Tummy troubles? Bloating, diarrhea, cramping, pain, indigestion, or constipation?
How can you figure out if fructose is irritating your innards?
If it is fructose, what should you eat to make your symptoms go away?
If it’s not fructose, what are the other foods that could be your culprits?
What is Fructose Malabsorption?
As we saw in the first three articles of this series, generally speaking, excess glucose is more dangerous to your health than excess fructose, but there is one important exception: fructose malabsorption. If you have bouts of unhappy digestion, you could have fructose malabsorption and not realize it. The final article in this fructose series, coming later this month, will explore how much fructose and glucose is safe for us to eat and how to prevent/improve insulin resistance and common diseases, but I think fructose malabsorption deserves its own post…and some pretty charts to boot!
We easily and completely absorb 100% of the glucose we consume1)except for the 4% of us who have small intestinal bacterial overgrowth or SIBO, but most of us have trouble absorbing fructose. In clinical studies, anywhere between 10%2)Rao SS et al 2007 Clin Gastroenterol Hepatol 5:959–63 and 50% of us can’t completely absorb 25 grams of fructose, and up to 80% of us can’t absorb 50 grams of fructose.3)Latulippe ME and Skoog SM 2011 Critical Reviews in Food Science and Nutrition 51(7):583-592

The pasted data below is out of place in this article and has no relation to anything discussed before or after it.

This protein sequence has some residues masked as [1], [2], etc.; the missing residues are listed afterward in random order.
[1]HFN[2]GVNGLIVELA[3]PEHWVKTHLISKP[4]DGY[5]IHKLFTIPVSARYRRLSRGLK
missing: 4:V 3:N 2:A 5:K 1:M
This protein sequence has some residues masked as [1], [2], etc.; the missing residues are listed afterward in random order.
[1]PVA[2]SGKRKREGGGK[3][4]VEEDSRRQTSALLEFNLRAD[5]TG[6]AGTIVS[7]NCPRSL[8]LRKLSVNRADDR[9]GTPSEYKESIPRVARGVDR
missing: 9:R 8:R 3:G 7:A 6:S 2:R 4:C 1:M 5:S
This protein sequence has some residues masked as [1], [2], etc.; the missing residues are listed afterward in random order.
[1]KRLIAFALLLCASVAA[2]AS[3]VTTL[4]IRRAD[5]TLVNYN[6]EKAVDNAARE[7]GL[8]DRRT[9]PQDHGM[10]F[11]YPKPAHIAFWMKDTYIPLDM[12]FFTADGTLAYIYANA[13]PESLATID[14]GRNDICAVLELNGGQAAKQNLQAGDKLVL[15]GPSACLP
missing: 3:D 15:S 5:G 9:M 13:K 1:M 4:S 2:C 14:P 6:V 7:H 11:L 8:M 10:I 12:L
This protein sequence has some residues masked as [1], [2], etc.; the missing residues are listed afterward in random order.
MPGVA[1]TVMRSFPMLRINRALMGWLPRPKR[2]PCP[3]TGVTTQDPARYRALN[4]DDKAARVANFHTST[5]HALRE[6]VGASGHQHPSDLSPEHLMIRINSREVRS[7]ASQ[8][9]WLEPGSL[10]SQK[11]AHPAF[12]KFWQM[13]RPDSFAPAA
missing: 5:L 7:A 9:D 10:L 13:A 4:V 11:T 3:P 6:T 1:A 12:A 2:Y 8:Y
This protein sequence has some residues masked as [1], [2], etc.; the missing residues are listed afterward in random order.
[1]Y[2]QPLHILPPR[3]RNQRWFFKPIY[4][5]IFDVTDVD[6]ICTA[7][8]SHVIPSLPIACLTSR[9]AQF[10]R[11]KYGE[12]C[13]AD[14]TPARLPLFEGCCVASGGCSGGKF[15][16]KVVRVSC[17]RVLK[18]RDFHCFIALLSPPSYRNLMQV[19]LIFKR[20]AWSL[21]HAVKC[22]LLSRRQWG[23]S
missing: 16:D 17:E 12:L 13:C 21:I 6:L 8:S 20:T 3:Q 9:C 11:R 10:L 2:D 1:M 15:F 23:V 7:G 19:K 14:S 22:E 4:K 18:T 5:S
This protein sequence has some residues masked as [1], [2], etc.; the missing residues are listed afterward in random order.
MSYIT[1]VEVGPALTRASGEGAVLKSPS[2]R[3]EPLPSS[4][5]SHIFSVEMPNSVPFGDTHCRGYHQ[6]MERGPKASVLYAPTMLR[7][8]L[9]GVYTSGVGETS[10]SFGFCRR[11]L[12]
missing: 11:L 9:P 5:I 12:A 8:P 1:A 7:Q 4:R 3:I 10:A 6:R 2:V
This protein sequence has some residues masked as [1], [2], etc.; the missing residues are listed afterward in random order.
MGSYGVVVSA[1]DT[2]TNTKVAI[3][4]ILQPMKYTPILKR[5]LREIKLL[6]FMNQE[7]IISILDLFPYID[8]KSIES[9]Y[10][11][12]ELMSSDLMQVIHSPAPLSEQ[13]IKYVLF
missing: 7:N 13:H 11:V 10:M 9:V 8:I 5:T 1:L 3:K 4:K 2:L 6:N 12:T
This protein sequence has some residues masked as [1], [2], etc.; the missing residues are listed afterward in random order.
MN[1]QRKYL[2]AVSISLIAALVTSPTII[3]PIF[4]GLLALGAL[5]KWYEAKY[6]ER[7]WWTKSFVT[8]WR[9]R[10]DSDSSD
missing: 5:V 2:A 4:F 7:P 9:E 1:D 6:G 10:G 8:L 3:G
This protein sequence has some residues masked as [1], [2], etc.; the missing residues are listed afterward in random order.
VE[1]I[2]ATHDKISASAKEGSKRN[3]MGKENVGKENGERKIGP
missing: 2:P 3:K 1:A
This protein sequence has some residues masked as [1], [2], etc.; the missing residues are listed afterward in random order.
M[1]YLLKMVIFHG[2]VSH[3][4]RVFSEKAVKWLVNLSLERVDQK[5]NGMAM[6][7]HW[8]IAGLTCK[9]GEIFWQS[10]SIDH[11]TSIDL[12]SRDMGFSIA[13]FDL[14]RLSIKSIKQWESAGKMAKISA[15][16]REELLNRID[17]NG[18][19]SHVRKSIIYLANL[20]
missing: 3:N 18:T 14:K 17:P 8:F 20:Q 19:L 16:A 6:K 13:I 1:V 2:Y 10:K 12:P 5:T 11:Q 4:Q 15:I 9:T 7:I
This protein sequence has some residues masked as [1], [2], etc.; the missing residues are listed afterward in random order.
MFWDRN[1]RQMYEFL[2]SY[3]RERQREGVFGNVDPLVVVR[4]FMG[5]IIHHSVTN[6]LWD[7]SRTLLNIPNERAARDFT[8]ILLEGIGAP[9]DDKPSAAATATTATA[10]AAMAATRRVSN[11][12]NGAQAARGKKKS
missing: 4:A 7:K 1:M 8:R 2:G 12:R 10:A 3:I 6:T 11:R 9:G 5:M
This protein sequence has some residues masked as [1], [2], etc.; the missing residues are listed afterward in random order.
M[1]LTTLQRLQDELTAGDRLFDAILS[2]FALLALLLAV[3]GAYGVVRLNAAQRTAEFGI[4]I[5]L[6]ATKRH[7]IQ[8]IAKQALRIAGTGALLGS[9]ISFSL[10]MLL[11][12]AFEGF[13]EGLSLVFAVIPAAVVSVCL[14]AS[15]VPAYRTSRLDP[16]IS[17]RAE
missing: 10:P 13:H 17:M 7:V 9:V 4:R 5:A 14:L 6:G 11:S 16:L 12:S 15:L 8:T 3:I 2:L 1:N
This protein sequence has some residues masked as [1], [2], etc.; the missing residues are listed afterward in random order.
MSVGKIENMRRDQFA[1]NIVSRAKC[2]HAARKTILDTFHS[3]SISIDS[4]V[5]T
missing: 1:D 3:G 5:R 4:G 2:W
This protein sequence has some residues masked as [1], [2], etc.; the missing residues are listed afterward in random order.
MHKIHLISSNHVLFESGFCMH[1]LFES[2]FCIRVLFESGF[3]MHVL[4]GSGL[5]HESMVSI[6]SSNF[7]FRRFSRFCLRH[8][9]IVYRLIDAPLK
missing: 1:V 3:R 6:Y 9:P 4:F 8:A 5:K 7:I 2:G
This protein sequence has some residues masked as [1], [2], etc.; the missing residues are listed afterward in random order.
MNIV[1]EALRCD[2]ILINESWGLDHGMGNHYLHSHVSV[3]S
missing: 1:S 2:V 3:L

It’s unclear why some people absorb fructose better than others,4)Wilder-Smith CH et al 2014 United European Gastroenterol J 2(1):14-21 but a few things are certain:5)Laughlin MR 2014 Nutrients 6: 3117-3129
- The higher the amount of fructose, the harder it is to absorb
- 100% pure fructose (which doesn’t exist in nature) is hardest to absorb.
- Fructose is easiest to absorb when it’s mixed with an equal or greater amount of glucose.
So why should you care about unabsorbed fructose? Less absorption just means fewer calories, right? Unfortunately, unabsorbed fructose doesn’t exit your system gracefully. On its way out, it stops in your colon, where hungry bacteria have a field day with it. These microbial marauders feverishly ferment the fructose, producing methane, hydrogen, and carbon dioxide gases as by-products. These gases not only make you unpopular at parties, but they can cause tremendous discomfort, bloating, and diarrhea. Delightful.
How do you know if you have fructose malabsorption?
SYMPTOMS: Unabsorbed liquid fructose causes unpleasant symptoms two to three hours after drinking it because that’s how long it takes for it to reach the bacteria in your colon and for gases to be generated. If you consume fructose in solid foods or on a full stomach, it may take longer than three hours before you feel discomfort. If you get symptoms within an hour, it’s probably not due to bacterial gases, but rather to osmotic effects (rapid fluid shifts)—fructose can flood the colon with fluid by pulling water out of the surrounding tissues into the gastrointestinal tract, causing sudden diarrhea.6)Melchior C et al 2014 United European Gastroenterology Journal 2(2):131-137
BREATH TESTING: There’s a test that can be done at your doctor’s office or with a new in-home test kit that detects the hydrogen and methane gases generated by bacterial fermentation of unabsorbed fructose, but it’s not perfect. Some people have a positive breath test but no symptoms, and some people with bad symptoms have a negative breath test.